Roget's 21st Century Thesaurus, Third Edition Copyright © 2013 by the Philip Lief Group.

EXAMPLES FROM THE WEB FOR SCRUPLE

Dick had no scruple in clasping that extended hand very warmly in his own.

You need have no scruple to take charge of it; it relates not to myself.

I should make no scruple of frightening him within an inch of his life, for his good.

As this was an order, the mate did not scruple about obeying it.

"It is a scruple which up till now has been too strong for me," Wrayson remarked quietly.

But it does not scruple to mark its disapproval by passively hindering him at every turn.

And were I in your place, Anthony, faith I'd not scruple to do it.

Does it mean that when you are a representative you will not scruple to skewer M. le Marquis?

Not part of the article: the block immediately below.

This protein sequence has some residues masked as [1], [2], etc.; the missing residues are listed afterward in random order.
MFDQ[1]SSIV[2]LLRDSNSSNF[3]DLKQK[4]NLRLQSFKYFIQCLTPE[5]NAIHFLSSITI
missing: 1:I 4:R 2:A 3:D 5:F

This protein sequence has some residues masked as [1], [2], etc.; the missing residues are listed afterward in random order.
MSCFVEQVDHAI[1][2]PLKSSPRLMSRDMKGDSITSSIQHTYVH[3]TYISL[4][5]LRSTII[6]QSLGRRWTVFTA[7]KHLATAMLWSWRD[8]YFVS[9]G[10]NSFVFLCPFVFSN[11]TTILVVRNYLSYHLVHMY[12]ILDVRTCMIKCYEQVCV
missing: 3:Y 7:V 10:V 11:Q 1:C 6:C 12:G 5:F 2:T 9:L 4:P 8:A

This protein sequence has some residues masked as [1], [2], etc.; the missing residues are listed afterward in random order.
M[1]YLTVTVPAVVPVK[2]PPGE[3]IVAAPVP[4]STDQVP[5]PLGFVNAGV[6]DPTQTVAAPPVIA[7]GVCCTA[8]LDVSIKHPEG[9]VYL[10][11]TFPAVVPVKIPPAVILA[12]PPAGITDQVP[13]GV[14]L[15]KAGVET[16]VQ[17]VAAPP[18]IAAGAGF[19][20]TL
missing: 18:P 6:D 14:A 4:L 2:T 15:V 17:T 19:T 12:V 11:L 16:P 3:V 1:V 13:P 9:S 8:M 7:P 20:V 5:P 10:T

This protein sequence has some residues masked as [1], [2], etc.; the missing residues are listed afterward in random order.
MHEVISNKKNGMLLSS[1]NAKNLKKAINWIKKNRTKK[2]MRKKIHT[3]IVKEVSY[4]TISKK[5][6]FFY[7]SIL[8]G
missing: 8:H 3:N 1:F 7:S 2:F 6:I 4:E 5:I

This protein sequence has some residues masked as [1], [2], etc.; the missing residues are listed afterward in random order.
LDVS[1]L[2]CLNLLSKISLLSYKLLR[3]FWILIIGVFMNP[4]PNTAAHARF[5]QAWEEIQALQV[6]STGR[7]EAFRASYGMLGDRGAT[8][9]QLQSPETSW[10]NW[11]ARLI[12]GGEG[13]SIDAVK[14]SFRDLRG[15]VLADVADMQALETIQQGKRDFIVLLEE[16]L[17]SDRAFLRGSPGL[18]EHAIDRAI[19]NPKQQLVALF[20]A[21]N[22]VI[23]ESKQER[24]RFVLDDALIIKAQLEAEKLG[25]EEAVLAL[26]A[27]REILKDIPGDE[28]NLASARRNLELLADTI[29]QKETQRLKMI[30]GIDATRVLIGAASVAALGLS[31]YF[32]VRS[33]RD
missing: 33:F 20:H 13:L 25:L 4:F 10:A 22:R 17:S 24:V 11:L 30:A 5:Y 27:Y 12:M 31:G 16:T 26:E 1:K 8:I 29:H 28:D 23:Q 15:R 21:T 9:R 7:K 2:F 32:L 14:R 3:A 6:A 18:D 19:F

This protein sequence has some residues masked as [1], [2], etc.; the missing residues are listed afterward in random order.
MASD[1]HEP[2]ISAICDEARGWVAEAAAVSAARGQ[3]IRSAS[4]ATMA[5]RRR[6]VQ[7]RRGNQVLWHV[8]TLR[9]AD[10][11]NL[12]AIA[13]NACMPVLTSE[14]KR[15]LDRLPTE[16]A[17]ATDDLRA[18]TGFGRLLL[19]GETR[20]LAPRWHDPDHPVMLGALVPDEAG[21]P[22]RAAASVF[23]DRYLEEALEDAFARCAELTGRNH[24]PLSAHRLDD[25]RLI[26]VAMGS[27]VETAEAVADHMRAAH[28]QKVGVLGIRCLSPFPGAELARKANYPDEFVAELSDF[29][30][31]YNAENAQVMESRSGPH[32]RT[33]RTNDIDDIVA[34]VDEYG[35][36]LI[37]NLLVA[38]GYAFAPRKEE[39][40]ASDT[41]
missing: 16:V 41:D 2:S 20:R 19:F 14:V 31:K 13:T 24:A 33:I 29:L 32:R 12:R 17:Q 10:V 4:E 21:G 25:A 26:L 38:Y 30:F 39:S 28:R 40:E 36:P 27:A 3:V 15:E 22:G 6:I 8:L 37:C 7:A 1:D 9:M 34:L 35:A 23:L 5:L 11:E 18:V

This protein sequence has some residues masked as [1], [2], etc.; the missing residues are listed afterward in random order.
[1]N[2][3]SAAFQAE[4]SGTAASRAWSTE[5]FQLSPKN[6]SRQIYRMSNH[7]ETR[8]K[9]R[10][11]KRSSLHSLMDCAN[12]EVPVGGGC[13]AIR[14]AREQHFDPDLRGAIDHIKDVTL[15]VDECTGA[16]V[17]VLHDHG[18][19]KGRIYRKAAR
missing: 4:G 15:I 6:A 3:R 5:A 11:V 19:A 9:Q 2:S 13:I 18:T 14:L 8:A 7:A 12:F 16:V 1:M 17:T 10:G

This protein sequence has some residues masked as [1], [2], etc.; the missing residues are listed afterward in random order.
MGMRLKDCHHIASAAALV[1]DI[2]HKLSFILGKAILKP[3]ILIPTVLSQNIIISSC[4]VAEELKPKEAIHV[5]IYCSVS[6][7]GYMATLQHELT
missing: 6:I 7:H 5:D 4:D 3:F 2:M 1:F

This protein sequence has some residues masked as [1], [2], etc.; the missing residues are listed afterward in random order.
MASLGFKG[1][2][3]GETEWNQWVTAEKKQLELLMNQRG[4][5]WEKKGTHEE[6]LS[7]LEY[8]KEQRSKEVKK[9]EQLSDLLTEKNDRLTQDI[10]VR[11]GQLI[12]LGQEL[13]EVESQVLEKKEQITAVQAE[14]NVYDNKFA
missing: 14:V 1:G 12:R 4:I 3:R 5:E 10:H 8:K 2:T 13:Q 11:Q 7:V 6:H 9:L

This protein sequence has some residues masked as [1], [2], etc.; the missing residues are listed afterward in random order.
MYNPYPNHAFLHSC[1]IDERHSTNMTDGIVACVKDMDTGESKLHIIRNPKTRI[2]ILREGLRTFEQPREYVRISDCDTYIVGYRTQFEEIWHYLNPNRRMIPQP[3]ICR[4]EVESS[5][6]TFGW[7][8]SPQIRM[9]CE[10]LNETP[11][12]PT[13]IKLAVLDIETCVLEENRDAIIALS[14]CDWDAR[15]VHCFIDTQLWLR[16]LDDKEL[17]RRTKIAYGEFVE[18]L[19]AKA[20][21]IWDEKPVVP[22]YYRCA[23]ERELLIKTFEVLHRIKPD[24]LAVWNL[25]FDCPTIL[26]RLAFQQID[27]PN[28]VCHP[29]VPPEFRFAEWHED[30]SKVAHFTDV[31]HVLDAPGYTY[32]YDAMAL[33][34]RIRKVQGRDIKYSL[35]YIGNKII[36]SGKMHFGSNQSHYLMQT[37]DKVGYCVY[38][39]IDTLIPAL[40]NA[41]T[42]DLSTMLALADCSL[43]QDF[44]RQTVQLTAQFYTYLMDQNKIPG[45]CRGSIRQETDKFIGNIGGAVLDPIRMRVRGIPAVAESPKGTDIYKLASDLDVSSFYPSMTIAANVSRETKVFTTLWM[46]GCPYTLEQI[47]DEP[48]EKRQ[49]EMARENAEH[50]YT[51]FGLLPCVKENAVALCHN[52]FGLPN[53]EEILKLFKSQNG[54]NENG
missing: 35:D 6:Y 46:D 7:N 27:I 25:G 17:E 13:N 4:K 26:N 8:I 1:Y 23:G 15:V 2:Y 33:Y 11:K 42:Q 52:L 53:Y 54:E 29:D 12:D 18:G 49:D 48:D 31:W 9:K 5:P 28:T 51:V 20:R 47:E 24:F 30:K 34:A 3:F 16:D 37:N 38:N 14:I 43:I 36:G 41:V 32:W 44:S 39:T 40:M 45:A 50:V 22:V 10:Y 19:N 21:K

He had given her indeed, she made no scruple of showing, plenty to consider.

For this reason we have had no scruple in dismissing it with a short sketch.

WORD ORIGIN

"moral misgiving, pang of conscience," late 14c., from Old French scrupule (14c.), from Latin scrupulus "uneasiness, anxiety, pricking of conscience," literally "small sharp stone," diminutive of scrupus "sharp stone or pebble," used figuratively by Cicero for a cause of uneasiness or anxiety, probably from the notion of having a pebble in one's shoe. The word in the more literal Latin sense of "small unit of weight or measurement" is attested in English from late 14c.

MORE RELATED WORDS FOR SCRUPLE

Roget's 21st Century Thesaurus, Third Edition Copyright © 2013 by the Philip Lief Group.